The Uffizi’s New Acquisition
The Uffizi recently purchased Daniele Ricciarelli’s (the artist better known as Daniele da Volterra) Elijah in the Desert. The painting was completed between 1543-1547, under the papacy of Paul II Farnese. A masterpiece of 16th century Italian painting, the work depicts the prophet Elijah in a moment of meditation.
The influence of Michelangelo’s monumental figures in the Sistine Chapel is evident in Elijah’s musculature and pose, as well as the work’s rich tonality. Knee bent upwards, bearded head downturned, Elijah’s body stretches across the canvas: a commanding presence. Skin luminous, the prophet reaches for the miraculous loaf of bread with a brawny arm. A landscape rendered in jewel-toned teals and greens peeks out from behind the reclining figure. Elijah’s scarlet cloth and mauve tunic grounds the otherwise earthen-hued composition. The aqua pouch by his hip recalling the blues of the background landscape: a harmonious composition in both form and color.
This is not the first time that Elijah in the Desert has been on public display. The painting was the centerpiece of the 2003-2004 exhibition Daniele da Volterra: The Paintings of Elci at Casa Buonarroti in Florence. Most recently, Elijah in the Desert was featured in the exhibition Daniele da Volterra: The Paintings of Elci at the Galleria Nazionale d’Arte Antica in Rome, and this year’s show Eternity and Time between Michelangelo and Caravaggio in Cervia.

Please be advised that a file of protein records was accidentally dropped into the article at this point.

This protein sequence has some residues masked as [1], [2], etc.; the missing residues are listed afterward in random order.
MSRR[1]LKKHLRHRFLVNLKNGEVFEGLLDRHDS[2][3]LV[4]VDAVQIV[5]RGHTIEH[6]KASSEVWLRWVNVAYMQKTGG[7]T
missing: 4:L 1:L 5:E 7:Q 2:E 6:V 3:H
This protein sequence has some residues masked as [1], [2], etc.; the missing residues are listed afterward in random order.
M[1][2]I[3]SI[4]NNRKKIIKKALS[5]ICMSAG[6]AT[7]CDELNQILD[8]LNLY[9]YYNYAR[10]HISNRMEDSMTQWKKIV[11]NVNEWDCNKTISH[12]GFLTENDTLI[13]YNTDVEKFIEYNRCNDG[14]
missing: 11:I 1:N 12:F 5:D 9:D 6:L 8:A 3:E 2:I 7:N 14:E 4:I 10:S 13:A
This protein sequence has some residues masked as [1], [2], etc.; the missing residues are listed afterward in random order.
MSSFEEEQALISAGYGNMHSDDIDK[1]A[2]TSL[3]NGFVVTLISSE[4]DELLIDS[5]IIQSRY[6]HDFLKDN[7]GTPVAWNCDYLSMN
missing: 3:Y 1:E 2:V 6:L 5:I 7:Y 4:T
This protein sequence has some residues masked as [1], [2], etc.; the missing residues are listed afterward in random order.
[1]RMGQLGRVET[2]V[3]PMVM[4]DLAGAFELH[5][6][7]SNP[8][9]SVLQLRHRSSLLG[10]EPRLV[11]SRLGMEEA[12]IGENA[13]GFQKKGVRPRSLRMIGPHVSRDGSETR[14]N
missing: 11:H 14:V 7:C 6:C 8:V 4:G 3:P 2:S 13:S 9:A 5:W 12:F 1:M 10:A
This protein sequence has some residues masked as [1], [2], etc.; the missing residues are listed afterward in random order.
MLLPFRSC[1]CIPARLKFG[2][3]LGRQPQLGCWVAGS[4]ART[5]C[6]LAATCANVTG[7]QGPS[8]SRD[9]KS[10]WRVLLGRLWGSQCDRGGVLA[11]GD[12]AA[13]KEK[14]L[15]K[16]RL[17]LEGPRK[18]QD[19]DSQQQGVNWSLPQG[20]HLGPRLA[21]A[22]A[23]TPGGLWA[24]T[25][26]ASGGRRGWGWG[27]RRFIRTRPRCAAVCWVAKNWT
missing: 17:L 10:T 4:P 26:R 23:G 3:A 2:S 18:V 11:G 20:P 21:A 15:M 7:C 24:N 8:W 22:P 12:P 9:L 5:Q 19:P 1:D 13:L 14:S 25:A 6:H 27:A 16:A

An important piece, Eike Schmidt, director of the Uffizi, stated that the purchase could not have come at a more opportune time. Previously in the private collection of the Pannocchieschi d’Elci family, the painting will now be placed in the Uffizi’s newly inaugurated Michelangelo hall: a series of spaces dedicated to 16th century paintings. Schmidt stated on the July 18 presentation that the lustrous painting will hang next to Ricciarelli’s 1557 Massacre of the Innocents. (isabelle blank)